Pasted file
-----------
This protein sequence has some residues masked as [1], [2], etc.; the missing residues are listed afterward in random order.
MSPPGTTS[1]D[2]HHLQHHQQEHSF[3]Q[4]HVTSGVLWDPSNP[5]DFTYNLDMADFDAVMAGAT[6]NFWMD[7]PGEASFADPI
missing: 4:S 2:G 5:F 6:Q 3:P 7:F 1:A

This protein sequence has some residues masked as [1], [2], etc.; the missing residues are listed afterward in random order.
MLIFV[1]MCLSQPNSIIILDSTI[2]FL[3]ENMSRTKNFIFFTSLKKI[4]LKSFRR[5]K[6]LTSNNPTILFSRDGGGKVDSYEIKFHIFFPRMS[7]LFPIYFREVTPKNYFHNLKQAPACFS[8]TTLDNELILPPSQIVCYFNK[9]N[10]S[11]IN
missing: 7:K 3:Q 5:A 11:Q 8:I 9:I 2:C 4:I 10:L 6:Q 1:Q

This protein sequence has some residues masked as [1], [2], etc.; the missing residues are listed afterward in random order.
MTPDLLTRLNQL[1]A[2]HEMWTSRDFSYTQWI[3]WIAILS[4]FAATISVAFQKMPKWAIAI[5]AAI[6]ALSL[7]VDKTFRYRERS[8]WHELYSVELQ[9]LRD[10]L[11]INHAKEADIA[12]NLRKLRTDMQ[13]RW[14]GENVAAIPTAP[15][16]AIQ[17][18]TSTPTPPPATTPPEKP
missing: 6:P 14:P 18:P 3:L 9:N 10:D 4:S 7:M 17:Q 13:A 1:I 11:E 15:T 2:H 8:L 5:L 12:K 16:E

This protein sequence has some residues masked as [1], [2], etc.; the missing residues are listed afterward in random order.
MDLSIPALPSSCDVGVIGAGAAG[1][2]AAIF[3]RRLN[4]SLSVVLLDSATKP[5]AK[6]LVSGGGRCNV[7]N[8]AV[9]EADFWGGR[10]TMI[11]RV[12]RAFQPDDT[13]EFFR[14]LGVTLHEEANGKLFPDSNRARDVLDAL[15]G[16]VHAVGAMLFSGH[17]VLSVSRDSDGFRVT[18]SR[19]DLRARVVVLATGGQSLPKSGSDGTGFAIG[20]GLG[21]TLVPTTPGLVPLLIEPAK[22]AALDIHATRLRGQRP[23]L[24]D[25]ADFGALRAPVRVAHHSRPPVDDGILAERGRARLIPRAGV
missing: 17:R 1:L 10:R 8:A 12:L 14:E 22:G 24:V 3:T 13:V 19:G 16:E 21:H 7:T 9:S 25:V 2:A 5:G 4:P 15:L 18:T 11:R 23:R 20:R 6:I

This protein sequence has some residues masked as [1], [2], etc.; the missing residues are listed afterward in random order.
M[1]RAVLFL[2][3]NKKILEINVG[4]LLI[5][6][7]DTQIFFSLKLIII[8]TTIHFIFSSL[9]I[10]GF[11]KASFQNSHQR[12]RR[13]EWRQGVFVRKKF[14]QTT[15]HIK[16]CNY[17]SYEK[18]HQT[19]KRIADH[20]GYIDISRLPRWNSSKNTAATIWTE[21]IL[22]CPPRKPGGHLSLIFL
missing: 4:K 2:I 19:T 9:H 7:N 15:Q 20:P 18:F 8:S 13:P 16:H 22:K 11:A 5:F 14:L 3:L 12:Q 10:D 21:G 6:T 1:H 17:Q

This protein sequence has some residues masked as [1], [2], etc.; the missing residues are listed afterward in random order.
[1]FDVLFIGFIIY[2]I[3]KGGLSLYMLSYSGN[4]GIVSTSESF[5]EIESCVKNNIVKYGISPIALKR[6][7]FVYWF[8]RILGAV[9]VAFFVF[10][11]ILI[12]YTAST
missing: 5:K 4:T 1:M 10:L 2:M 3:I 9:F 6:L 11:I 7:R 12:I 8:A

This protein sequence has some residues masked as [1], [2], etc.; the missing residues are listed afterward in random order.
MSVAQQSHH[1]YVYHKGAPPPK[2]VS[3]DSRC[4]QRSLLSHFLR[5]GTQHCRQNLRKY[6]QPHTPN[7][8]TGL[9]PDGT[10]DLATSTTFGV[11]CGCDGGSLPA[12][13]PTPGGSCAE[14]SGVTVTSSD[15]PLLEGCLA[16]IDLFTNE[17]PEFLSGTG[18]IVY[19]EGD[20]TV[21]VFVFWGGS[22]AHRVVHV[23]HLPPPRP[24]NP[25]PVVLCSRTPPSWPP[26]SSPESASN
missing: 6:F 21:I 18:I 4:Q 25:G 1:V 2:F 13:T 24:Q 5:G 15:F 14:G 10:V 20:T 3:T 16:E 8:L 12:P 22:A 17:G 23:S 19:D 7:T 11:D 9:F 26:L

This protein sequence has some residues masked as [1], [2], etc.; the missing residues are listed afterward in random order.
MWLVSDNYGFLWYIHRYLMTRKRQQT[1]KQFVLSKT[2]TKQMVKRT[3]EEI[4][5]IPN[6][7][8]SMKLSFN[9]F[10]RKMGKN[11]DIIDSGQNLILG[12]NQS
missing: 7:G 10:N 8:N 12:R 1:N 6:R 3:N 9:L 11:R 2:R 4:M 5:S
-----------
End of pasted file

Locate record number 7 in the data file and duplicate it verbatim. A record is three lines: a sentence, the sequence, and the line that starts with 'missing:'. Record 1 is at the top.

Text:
This protein sequence has some residues masked as [1], [2], etc.; the missing residues are listed afterward in random order.
MSVAQQSHH[1]YVYHKGAPPPK[2]VS[3]DSRC[4]QRSLLSHFLR[5]GTQHCRQNLRKY[6]QPHTPN[7][8]TGL[9]PDGT[10]DLATSTTFGV[11]CGCDGGSLPA[12][13]PTPGGSCAE[14]SGVTVTSSD[15]PLLEGCLA[16]IDLFTNE[17]PEFLSGTG[18]IVY[19]EGD[20]TV[21]VFVFWGGS[22]AHRVVHV[23]HLPPPRP[24]NP[25]PVVLCSRTPPSWPP[26]SSPESASN
missing: 6:F 21:I 18:I 4:Q 25:G 1:V 2:F 13:T 24:Q 5:G 15:F 14:G 10:V 20:T 3:T 16:E 8:L 12:P 22:A 17:G 23:S 19:D 7:T 11:D 9:F 26:L